Media ownership and concentration has major implications for politics, business, culture, regulation, and innovation. It is also a highly contentious subject of public debate in many countries around the world. In Italy, Silvio Berlusconi's companies have dominated Italian politics. Televisa has been accused of taking cash for positive coverage of politicians in Mexico. Even in tiny Iceland, the regulation of media concentration led to that country's first and only public referendum. Who Owns the World's Media? moves beyond the rhetoric of free media and free markets to provide a dispassionate and data-driven analysis of global media ownership trends and their drivers. Based on an extensive data collection effort from scholars around the world, the book covers thirteen media industries, including television, newspapers, book publishing, film, search engines, ISPs, wireless telecommunication and others, across a ten to twenty-five year period in thirty countries. In many countries--like Egypt, China, or Russia--little to no data exists and the publication of these chapters will become authoritative resources on the subject in those regions. After examining each country, Noam and his collaborators offer comparisons and analysis across industries, regions, and development levels. They also calculate overall national concentration trends beyond specific media industries, the market share of individual companies in the overall national media sector, and the size and trends of transnational companies in overall global media. This definitive global study of the extent and impact of media concentration will be an invaluable resource for communications, public policy, law, and business scholars in doing research and also for media, telecom, and IT companies and financial institutions in the private sector.

Who Owns the Past?

Cultural Policy, Cultural Property, and the Law

Who Owns the Past?

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Who Owns the World's Forests?

Forest Tenure and Public Forests in Transition

Who Owns the World's Forests?


Information Feudalism

Who Owns the Knowledge Economy?

Information Feudalism

Based on extensive interviews with key players, this text shows how the "knowledge economy" is making serfs of everyone bar a few multinational companies. The authors argue that in the globalized information society, the rich have found new ways to rob the poor, using intellectual property rules. Authors from ANU.

The Man Who Owns the News

Inside the Secret World of Rupert Murdoch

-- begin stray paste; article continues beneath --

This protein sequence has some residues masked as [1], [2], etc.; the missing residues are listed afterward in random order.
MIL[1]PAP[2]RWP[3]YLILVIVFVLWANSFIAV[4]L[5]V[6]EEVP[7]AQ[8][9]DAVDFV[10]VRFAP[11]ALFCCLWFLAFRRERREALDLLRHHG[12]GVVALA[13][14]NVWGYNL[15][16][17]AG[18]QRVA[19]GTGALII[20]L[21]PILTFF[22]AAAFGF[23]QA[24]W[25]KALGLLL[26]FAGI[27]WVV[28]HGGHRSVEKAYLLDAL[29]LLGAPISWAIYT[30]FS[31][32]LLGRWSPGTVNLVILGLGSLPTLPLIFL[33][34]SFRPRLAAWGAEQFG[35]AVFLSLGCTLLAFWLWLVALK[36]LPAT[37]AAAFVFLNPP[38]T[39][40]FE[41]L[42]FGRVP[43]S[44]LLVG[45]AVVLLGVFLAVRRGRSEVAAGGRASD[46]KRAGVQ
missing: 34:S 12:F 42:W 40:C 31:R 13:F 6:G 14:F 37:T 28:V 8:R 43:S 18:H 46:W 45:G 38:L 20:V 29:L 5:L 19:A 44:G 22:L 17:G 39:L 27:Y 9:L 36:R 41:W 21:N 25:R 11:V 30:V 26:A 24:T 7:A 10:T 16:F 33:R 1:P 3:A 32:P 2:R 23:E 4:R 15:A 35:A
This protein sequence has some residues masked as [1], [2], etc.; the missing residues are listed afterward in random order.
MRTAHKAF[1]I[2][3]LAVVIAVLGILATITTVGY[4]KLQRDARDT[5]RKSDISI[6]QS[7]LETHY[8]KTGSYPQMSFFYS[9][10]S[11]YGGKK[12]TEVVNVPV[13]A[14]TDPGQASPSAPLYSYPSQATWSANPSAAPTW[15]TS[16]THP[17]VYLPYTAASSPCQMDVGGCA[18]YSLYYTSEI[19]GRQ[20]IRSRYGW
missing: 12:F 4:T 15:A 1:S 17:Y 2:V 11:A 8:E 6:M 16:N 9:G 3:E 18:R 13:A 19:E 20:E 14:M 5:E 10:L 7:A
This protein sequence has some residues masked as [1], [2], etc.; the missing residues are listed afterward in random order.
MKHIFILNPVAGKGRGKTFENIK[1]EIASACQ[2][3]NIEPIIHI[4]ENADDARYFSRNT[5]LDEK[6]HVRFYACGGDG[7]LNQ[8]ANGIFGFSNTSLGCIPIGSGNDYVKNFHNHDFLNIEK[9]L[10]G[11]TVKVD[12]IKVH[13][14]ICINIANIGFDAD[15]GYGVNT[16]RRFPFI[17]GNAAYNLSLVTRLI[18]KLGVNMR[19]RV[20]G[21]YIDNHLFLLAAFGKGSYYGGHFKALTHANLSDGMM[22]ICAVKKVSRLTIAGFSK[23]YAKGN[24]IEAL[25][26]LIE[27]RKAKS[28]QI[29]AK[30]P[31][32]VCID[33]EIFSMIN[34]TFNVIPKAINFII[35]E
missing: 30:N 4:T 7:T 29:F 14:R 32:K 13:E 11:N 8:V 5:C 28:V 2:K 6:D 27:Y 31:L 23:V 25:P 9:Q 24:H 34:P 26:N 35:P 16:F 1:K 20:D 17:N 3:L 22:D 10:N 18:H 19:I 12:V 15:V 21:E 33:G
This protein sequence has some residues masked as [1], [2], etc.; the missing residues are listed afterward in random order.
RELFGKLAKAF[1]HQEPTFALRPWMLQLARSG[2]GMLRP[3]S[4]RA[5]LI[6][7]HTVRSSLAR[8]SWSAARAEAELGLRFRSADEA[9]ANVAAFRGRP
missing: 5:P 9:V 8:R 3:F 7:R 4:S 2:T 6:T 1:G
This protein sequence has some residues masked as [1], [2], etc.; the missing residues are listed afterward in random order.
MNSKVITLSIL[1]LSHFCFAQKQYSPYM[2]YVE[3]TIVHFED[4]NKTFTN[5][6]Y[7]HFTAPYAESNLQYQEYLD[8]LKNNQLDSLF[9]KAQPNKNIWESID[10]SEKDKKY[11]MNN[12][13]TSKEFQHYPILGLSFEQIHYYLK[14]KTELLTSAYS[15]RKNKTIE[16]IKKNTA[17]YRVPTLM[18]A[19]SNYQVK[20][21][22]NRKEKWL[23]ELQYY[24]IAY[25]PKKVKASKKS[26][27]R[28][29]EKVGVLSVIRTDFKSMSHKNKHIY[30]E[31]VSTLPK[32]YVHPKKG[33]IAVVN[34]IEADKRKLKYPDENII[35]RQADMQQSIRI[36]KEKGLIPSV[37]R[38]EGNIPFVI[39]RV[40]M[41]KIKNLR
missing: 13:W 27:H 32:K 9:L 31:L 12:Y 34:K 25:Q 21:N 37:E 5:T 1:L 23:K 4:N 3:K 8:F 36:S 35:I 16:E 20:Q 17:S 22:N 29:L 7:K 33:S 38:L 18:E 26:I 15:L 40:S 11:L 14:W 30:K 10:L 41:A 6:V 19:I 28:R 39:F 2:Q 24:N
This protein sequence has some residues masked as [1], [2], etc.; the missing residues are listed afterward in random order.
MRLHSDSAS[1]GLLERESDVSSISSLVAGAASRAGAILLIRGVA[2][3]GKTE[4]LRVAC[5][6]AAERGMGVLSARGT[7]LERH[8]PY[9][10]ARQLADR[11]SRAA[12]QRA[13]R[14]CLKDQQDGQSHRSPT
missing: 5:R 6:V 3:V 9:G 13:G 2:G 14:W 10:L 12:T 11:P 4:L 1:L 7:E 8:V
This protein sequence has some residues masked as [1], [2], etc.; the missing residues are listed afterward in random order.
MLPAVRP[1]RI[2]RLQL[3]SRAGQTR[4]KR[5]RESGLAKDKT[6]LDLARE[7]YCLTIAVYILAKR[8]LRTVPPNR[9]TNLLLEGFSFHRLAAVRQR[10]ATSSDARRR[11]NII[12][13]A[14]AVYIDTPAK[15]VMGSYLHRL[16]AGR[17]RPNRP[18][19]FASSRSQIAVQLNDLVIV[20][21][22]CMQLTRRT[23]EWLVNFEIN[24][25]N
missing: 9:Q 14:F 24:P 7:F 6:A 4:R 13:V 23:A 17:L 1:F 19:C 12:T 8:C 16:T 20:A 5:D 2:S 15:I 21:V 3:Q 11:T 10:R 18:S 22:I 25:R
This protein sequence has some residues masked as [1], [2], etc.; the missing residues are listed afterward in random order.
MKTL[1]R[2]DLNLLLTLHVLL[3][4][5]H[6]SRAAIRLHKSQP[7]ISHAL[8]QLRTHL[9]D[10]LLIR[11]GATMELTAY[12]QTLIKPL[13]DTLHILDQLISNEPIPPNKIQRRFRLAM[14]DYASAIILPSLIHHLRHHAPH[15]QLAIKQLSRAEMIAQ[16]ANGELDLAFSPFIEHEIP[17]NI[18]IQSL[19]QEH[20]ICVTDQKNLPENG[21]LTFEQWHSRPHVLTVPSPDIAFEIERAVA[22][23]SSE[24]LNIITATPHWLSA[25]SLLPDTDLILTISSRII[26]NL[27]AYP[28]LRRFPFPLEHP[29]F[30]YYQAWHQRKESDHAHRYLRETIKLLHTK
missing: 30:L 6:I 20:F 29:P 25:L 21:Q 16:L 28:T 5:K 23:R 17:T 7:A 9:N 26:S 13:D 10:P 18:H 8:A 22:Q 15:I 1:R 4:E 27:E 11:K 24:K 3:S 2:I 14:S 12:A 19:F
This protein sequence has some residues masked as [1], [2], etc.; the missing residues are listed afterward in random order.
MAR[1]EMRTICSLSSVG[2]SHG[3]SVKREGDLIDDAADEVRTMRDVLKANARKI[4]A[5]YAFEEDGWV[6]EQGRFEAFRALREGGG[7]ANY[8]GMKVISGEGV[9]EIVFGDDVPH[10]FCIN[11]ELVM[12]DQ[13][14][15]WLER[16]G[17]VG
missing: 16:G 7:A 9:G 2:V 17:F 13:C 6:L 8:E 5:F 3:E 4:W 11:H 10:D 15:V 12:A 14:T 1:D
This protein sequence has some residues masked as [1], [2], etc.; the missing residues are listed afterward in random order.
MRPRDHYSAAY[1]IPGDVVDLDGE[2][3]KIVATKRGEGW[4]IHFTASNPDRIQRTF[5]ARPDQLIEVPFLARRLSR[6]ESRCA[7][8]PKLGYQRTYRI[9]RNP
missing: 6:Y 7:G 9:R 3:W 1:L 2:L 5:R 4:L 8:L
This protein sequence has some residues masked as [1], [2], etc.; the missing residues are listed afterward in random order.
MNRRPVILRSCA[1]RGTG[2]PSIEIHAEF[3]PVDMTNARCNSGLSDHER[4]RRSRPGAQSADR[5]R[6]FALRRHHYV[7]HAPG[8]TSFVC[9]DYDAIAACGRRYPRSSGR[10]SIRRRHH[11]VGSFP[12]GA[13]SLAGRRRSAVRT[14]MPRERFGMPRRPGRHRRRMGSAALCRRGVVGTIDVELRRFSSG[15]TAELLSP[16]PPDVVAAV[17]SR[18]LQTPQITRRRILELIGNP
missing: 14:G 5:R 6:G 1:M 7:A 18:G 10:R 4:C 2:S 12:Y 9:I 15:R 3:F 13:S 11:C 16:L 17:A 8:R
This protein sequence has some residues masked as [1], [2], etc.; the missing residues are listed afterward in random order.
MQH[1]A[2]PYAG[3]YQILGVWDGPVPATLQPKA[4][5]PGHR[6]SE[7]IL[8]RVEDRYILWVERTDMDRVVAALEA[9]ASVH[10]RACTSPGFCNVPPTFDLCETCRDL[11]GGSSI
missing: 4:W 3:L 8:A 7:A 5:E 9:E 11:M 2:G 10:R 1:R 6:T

The Man Who Owns the News

From the author of the Sunday Times Number One Bestseller Fire and Fury: Inside the Trump White House Rupert Murdoch is one of the greatest deal-makers alive. His companies possess extraordinary political and cultural power. Whether it is the Sun and the rise of Thatcher, BSkyB and the transformation of football, or Fox News and the war on terror, we have been living in the age of Murdoch since the late seventies. But who is he? What drives him? With unprecedented access to Murdoch and his inner circle, Michael Wolff chronicles the astonishing growth of the mogul’s giant media kingdom. Drawing upon hundreds of hours of interviews he offers us a portrait of a Machiavellian titan; overbearing, but loving, father; love-struck husband; and a cynical and brilliant newsman. The resulting book is unrivalled in its intimacy and candour and tells a tale of business that is both the story of a man’s life, and the story of our times.

Who Owns the Moon?

Extraterrestrial Aspects of Land and Mineral Resources Ownership

Who Owns the Moon?

This work investigates the permissibility and viability of property rights on the - lestial bodies, particularly the extraterrestrial aspects of land and mineral resources ownership. In lay terms, it aims to ?nd an answer to the question “Who owns the Moon?” The ?rst chapter critically analyses and dismantles with legal arguments the issue of sale of extraterrestrial real estate, after having perused some of the trivial claims of celestial bodies ownership. The only consequence these claims have on the plane of space law is to highlight the need for a better regulation of extraterrestrial landed property rights. Next, thebook addresses theapparent silenceofthelawinthe?eldofextraterr- trial landed property, scrutinizing whether the factual situation on the extraterrestrial realms calls for legal regulations. The sources of law are examined in their dual dimension – that is, the facts that have caused and shaped the law of extraterrestrial real estate, and the norms which express this law. It is found that the norms and rules regarding property rights in the celestial realms are rather limited, failing to de?ne basic concepts such as celestial body.

Who Owns the Press?

Investigating Public Vs. Private Ownership of America's Newspapers

Who Owns the Press?

Explaining why newspapers are failing and how they can survive, this unique account examines the operations of eight locally owned newspapers and attempts to determine whether their different business methods might put them at an advantage. Offering guidance on what journalists can expect next, this record provides insights into newspaper ownership and how it affects the news as well as details on the effects of sliding advertising dollars, rising production costs, and the threat of the internet as a news source. The family owned newspapers that were analyzed for this discussion include the "Arkansas Democrat-Gazette," the "Tulsa World," and the "Spokesman-Review."